Shorebirds' Fate Hinges on Horseshoe Crabs
Along the coast of Delaware Bay, thousands of migratory birds depend on an ancient annual rite besieged by modern threats
THE CALENDAR SAID IT WAS MEMORIAL DAY WEEKEND, but at southern New Jersey’s Cook’s Beach, the weather was not what you’d expect on this traditional start to summer: cold and rainy, with an onshore wind so strong that ferries crossing the bay to Delaware had been cancelled until the following day. Still, about a dozen visitors, bundled up and hunkered down over spotting scopes, had made a trip to Cook’s this weekend. Their reward: seeing thousands of shorebirds gorging on eggs laid by horseshoe crabs during the previous night’s high tide. The feast fuels the birds’ journey north to Arctic breeding grounds, some flying from as far as the southern tip of South America. One of the planet’s great natural spectacles, this annual gathering of crabs and birds is a rite of spring that has been occurring here for millennia.
But this year, some feared it might not happen at all. Last October, when Superstorm Sandy slammed into the Mid-Atlantic region, the hurricane’s fierce winds, waves and storm surges scoured Cook’s and other Delaware Bay beaches of the sand horseshoe crabs need to spawn, exposing sod banks, mud flats and piles of concrete and other rubble. “If the substrate is not right, there’s a good chance horseshoe crabs will not spawn,” says Jean Lynch, stewardship project director for New Jersey Audubon, an NWF affiliate.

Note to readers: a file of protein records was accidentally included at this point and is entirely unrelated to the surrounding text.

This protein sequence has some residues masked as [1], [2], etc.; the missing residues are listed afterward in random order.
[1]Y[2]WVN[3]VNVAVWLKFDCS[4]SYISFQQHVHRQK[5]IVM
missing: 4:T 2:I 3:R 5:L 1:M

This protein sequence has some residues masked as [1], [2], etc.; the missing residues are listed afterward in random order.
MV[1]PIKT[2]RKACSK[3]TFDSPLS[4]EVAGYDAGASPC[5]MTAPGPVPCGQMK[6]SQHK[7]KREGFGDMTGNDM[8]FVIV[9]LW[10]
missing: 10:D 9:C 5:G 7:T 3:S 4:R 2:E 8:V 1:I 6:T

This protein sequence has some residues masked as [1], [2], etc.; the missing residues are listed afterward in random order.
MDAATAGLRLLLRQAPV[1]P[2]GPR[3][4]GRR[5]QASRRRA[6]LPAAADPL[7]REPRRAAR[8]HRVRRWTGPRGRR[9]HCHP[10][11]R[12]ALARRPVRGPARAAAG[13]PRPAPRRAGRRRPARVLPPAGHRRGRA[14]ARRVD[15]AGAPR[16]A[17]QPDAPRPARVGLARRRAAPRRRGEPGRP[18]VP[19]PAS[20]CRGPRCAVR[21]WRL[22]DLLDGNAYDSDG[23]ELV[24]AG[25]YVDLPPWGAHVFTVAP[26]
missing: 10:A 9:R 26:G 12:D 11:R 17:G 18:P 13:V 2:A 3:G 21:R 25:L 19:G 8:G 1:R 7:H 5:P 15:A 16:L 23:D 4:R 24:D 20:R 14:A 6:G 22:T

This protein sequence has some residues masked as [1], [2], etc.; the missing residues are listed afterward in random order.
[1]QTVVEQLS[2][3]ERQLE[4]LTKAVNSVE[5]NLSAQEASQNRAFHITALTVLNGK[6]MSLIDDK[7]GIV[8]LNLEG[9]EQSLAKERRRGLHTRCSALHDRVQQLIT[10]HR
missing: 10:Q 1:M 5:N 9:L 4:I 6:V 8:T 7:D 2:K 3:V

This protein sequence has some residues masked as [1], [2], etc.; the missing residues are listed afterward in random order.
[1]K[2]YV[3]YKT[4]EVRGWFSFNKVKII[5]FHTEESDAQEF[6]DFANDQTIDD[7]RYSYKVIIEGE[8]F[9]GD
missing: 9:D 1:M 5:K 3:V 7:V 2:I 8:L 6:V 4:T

An aerial survey conducted two months after the storm revealed that Hurricane Sandy destroyed 70 percent of the state’s prime horseshoe crab habitat. With less than six months before the birds would arrive, “we were really worried,” recalls survey participant Larry Niles, a biologist for the Conserve Wildlife Foundation of New Jersey and American Littoral Society who has studied shorebirds for more than 30 years. “It was a disaster. There was nothing on the beaches but rubble and muck.”
Luckily, Niles, Lynch and other environmentalists quickly came to the rescue. Raising $1.4 million from state, federal and private sources—including substantial grants from the National Fish and Wildlife Foundation and Community Foundation of New Jersey—the team organized a massive effort that during the following months removed 822 tons of rubble and trucked in 39,000 tons of sand to rebuild Cook’s and four other critical spawning beaches. They finished in late April just as the first horseshoe crabs began to crawl out of the sea. The following month, the crabs—and shorebirds—arrived in earnest and performed their ancient ritual right on schedule.
Shorebird "Super Food"